Since this is quite a lot to acknowledge, it is easier to misremember. In the drama of nationalist culture, the bloody and international origins of the apple pie are subject to a collective amnesia.

This, though extreme, is the weaponization of the cognitive dissonance scale that has become a prime part of the strategy to unmake the United States, cancel its freedoms, and turn its values inside out. Consistent with Critical Race Theory, literally everything in our culture, including the best and most innocent of it, must be traced to something evil.

Even apple pie. Conservative websites are having fun mocking this article. They are foolish. Patel is deadly serious, and our children will be taught this perspective unless there is relentless resistance.

2. John Wayne died on this date in 1979. “The Duke” had the biggest impact on American culture and ethics of any performer; there really isn’t anyone close. And it was a positive impact; John Wayne (really Marion Morrison) the man is an interesting subject, but what mattered was his art. He dedicated his career to portraying the independent American male individualist with all his virtues and flaws, aided by some of the greatest film-makers in Hollywood history, notably John Ford and Howard Hawks. Even before Hollywood took its disastrous turn to the hard Left, Wayne suffered because of the enmity liberals and the academic elite held (and hold) toward the core American values that Wayne’s characters, often incompletely, tried to embody. Pauline Kael, much idolized as a film critic (I detested her), refused to do anything but ridicule Wayne’s performances out of pure political bias. For me, especially as I became more experienced as a stage director, Wayne’s acting impressed me more the more I watched him, and I have watched him more than I have watched anyone.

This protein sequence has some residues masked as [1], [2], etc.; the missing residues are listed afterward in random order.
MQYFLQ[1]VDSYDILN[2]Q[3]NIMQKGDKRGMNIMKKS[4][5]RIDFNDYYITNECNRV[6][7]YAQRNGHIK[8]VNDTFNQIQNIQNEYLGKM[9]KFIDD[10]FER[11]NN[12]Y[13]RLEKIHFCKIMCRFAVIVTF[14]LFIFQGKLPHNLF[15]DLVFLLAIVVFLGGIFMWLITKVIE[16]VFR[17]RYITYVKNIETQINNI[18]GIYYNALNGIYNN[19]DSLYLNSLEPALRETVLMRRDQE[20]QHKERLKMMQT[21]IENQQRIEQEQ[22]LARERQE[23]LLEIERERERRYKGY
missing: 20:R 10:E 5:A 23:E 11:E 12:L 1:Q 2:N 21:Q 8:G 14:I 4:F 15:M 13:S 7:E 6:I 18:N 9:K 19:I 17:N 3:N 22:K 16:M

There has been an effort of late to “cancel” the Duke, but they’ll have more luck with apple pie. The John Wayne character remains strong, inspiring, and complex. Over 40 years after his death, Wayne’s movies are still featured on TV regularly; no actor made more great ones, and the good ones are still entertaining. My favorites? “Stagecoach” (of course), “Red River,” “Rio Bravo”, “She Wore A Yellow Ribbon,” “The Searchers,” “Hondo,” “True Grit”, “The Quiet Man,” and “The Man Who Shot Liberty Valence,” with Hawks’ “Hatari!” as a special guilty pleasure.

I miss him. America misses him.

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Ethics Hero: Private School Teacher Dana Stangel-Plowe

protesting teacher

Dana Stangel-Plowe, a teacher at the Dwight-Englewood School in Bergen County, New Jersey, resigned from the private school in a damning resignation letter subsequently published by the Foundation Against Intolerance & Racism. FAIR is an organization created to oppose the teaching of Critical Race Theory teachings in schools. Among her other accusations in the letter, Stangel-Plowe wrote that the head of Dwight-Englewood, Rodney De Jarnett, told the faculty that he would fire everyone if he could to replace them with non-white teachers. She also revealed that $52,000 a-year school segregated its teachers by skin color and asked students to segregate themselves “within the oppressor or oppressed group.’

Upon reading the letter, John McWhorter, an associate professor of English and comparative literature at Columbia University, called the news media’s attention to her protest by tweeting his support, writing,